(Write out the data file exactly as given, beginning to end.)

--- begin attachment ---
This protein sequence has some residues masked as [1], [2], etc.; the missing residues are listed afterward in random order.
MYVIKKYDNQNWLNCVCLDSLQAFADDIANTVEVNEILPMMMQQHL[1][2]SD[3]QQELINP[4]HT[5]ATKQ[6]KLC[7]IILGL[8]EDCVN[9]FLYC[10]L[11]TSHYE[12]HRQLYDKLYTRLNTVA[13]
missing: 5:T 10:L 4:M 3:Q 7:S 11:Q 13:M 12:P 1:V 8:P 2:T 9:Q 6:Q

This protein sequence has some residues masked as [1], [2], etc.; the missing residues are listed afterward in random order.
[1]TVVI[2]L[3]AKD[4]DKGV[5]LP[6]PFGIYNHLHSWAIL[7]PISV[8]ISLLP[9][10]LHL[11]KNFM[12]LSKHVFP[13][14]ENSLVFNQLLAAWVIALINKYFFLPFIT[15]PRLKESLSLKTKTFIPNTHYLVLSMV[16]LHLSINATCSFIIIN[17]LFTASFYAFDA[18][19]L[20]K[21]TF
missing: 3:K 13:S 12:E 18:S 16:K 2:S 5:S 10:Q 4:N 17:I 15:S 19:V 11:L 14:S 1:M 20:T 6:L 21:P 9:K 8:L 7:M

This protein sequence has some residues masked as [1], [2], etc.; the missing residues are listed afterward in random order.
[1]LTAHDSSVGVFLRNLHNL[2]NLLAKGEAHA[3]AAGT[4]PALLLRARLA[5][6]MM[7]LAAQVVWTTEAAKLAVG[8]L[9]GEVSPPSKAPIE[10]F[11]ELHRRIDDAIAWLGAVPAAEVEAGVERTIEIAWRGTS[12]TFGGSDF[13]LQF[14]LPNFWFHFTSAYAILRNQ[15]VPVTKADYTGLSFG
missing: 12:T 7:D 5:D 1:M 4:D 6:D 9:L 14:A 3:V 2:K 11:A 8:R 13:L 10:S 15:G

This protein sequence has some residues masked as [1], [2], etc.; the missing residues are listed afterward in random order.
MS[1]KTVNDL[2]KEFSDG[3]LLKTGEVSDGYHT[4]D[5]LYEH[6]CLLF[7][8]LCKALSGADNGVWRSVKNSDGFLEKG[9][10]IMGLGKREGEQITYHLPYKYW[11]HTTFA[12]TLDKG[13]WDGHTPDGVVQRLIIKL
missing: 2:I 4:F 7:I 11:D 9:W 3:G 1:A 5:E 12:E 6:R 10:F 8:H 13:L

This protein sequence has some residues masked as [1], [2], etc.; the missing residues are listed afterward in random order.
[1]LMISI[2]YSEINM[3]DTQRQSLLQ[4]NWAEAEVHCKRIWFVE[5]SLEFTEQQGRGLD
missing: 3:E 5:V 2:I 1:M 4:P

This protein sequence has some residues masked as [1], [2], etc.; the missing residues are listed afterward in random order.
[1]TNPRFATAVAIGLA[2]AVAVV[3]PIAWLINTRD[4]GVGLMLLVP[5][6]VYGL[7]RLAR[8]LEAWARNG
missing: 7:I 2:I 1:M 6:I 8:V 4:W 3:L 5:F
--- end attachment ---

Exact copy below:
This protein sequence has some residues masked as [1], [2], etc.; the missing residues are listed afterward in random order.
MYVIKKYDNQNWLNCVCLDSLQAFADDIANTVEVNEILPMMMQQHL[1][2]SD[3]QQELINP[4]HT[5]ATKQ[6]KLC[7]IILGL[8]EDCVN[9]FLYC[10]L[11]TSHYE[12]HRQLYDKLYTRLNTVA[13]
missing: 5:T 10:L 4:M 3:Q 7:S 11:Q 13:M 12:P 1:V 8:P 2:T 9:Q 6:Q

This protein sequence has some residues masked as [1], [2], etc.; the missing residues are listed afterward in random order.
[1]TVVI[2]L[3]AKD[4]DKGV[5]LP[6]PFGIYNHLHSWAIL[7]PISV[8]ISLLP[9][10]LHL[11]KNFM[12]LSKHVFP[13][14]ENSLVFNQLLAAWVIALINKYFFLPFIT[15]PRLKESLSLKTKTFIPNTHYLVLSMV[16]LHLSINATCSFIIIN[17]LFTASFYAFDA[18][19]L[20]K[21]TF
missing: 3:K 13:S 12:E 18:S 16:K 2:S 5:S 10:Q 4:N 17:I 15:S 19:V 11:L 14:S 1:M 20:T 6:L 21:P 9:K 8:L 7:M

This protein sequence has some residues masked as [1], [2], etc.; the missing residues are listed afterward in random order.
[1]LTAHDSSVGVFLRNLHNL[2]NLLAKGEAHA[3]AAGT[4]PALLLRARLA[5][6]MM[7]LAAQVVWTTEAAKLAVG[8]L[9]GEVSPPSKAPIE[10]F[11]ELHRRIDDAIAWLGAVPAAEVEAGVERTIEIAWRGTS[12]TFGGSDF[13]LQF[14]LPNFWFHFTSAYAILRNQ[15]VPVTKADYTGLSFG
missing: 12:T 7:D 5:D 1:M 4:D 6:D 9:L 14:A 3:V 2:K 11:A 8:R 13:L 10:S 15:G

This protein sequence has some residues masked as [1], [2], etc.; the missing residues are listed afterward in random order.
MS[1]KTVNDL[2]KEFSDG[3]LLKTGEVSDGYHT[4]D[5]LYEH[6]CLLF[7][8]LCKALSGADNGVWRSVKNSDGFLEKG[9][10]IMGLGKREGEQITYHLPYKYW[11]HTTFA[12]TLDKG[13]WDGHTPDGVVQRLIIKL
missing: 2:I 4:F 7:I 11:D 9:W 3:G 1:A 5:E 12:E 6:R 10:F 8:H 13:L

This protein sequence has some residues masked as [1], [2], etc.; the missing residues are listed afterward in random order.
[1]LMISI[2]YSEINM[3]DTQRQSLLQ[4]NWAEAEVHCKRIWFVE[5]SLEFTEQQGRGLD
missing: 3:E 5:V 2:I 1:M 4:P

This protein sequence has some residues masked as [1], [2], etc.; the missing residues are listed afterward in random order.
[1]TNPRFATAVAIGLA[2]AVAVV[3]PIAWLINTRD[4]GVGLMLLVP[5][6]VYGL[7]RLAR[8]LEAWARNG
missing: 7:I 2:I 1:M 6:I 8:V 4:W 3:L 5:F